Assessing or Not Assessing

I am lucky to have had as many jobs as I've had for as long as I've had them given how often I break the rules. This week for instance when I was free of the need to give a final exam, or, I should say, having freed myself of the "need," I took the morning off and drove out to a nearby flea market that, lately, seems to be open daily. I go there usually on Saturdays in the morning, but after a long, grueling eight weeks of condensed teaching, or my scatter-brained version of it, I had to open the pressure valve. For me, this is done a few ways--walking, talking (to others or to myself), digging, decorating, washing, writing, or searching through documents, digital or paper, and, most satisfying of all, through handling discarded items. Flea markets are the perfect answer to my neurotic sensibilities, my compulsion to handle, meditate on, and own things from the past.

Like right now as I write this at my kitchen table, which yesterday I envisioned moving to the living room under the front window so that I might turn this end of the kitchen into a library since my growing collection of books is overtaking the living room, I am looking at and am comforted by an antique wooden caddy that I got for $1 a year ago at a yard sale given by a woman who let me have it so cheaply because she said she'd gotten too old for the junk business. Was she passing the baton to me? I'd like to think so even though I am fifteen years shy of retirement.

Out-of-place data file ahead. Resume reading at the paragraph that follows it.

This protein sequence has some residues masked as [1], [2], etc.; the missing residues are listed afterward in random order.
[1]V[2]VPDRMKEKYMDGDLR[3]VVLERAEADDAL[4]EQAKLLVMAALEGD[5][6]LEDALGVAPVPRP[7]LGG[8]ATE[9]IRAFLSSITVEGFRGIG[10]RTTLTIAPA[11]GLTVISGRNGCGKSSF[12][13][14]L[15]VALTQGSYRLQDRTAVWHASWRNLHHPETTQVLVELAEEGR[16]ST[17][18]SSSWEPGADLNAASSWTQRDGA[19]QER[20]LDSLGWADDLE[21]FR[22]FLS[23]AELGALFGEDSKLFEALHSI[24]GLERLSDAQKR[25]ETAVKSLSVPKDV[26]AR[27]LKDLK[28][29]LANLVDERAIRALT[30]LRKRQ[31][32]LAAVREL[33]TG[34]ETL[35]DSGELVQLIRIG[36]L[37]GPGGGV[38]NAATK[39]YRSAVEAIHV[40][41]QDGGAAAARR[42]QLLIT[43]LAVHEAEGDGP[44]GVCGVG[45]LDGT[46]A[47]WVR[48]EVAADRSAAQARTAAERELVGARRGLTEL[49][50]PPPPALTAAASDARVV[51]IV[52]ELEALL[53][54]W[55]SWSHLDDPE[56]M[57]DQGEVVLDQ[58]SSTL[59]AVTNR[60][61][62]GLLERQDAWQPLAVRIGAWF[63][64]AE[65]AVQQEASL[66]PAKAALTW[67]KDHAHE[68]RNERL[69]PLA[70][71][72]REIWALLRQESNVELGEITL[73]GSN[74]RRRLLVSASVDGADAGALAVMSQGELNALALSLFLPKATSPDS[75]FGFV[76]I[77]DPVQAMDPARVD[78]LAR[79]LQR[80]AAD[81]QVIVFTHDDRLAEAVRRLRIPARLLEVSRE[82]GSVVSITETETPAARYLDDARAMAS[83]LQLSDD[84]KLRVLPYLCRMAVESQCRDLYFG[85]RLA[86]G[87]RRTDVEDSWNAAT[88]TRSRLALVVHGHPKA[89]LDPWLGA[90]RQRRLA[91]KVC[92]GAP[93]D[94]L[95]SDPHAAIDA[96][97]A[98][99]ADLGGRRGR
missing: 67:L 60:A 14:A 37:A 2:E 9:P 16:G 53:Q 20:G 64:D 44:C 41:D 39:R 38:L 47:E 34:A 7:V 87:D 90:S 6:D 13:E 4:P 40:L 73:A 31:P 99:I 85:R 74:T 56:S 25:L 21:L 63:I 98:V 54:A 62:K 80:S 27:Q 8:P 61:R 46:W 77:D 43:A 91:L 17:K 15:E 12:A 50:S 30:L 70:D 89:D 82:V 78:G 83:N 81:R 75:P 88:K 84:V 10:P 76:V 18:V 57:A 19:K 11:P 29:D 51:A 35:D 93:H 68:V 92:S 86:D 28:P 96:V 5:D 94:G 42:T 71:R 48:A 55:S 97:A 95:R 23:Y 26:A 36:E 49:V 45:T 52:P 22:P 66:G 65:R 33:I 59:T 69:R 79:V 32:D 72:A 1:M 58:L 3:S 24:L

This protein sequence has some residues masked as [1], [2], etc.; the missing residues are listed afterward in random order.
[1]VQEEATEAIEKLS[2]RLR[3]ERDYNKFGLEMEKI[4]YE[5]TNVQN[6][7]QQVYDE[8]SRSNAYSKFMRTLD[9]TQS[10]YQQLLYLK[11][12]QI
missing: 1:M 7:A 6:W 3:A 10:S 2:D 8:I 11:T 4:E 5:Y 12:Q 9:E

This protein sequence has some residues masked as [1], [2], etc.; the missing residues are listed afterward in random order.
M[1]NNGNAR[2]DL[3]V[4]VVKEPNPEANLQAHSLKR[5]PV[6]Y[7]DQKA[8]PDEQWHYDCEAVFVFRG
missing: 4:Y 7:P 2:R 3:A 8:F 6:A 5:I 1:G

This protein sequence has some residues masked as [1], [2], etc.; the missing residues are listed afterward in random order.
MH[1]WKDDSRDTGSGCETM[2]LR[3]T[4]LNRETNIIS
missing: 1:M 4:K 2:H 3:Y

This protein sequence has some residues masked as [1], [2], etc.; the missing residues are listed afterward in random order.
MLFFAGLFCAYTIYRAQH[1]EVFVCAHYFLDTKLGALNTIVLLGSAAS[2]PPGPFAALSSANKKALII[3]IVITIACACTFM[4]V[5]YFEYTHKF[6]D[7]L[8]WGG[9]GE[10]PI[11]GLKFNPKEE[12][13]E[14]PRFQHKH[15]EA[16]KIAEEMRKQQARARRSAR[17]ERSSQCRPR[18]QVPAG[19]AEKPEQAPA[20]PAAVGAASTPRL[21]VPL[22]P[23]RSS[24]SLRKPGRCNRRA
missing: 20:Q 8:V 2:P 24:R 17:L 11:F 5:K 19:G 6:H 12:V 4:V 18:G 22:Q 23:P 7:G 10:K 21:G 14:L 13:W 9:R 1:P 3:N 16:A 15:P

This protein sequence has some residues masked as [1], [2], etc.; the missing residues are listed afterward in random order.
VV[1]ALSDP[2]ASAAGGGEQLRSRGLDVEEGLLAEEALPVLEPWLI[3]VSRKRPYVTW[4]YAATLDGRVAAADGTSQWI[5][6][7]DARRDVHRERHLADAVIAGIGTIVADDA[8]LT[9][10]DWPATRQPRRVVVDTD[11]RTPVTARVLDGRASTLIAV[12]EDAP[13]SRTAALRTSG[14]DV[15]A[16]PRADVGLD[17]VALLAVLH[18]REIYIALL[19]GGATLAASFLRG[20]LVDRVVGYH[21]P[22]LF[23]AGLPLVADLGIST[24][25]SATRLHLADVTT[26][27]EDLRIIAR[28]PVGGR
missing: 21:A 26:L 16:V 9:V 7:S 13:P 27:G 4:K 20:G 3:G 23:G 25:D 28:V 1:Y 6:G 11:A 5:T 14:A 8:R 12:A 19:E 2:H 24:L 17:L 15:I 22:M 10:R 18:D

If I knew what was good for me, I'd keep my eccentricities to myself, but no. A couple of weeks ago, as I prepared a lesson on. Hm, what was it exactly? Well, it was I think on consciousness or caring. I'd been picking up on and somewhat frustrated by my students' lack of compassion for the conditions of others, especially the poor. They'd explained to me early on that they'd witnessed too much abuse of social welfare to have sympathy for most people taking advantage of it. Over the course of the module, a few students had adjusted those early views; some were stopped in their tracks for instance after learning that child labor is still a problem throughout the world including in North Carolina where kids possibly as young as seven years old are still being used to harvest tobacco. But, by and large, I continued to feel that most of the students just wanted to have my class over with. There were plenty of days where they yearned, five minutes after my arrival, only to return to their rooms to sleep.